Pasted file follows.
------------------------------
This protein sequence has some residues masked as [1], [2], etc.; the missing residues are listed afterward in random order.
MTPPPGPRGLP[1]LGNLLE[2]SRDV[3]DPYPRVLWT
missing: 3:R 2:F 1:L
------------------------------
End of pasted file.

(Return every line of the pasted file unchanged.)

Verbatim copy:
This protein sequence has some residues masked as [1], [2], etc.; the missing residues are listed afterward in random order.
MTPPPGPRGLP[1]LGNLLE[2]SRDV[3]DPYPRVLWT
missing: 3:R 2:F 1:L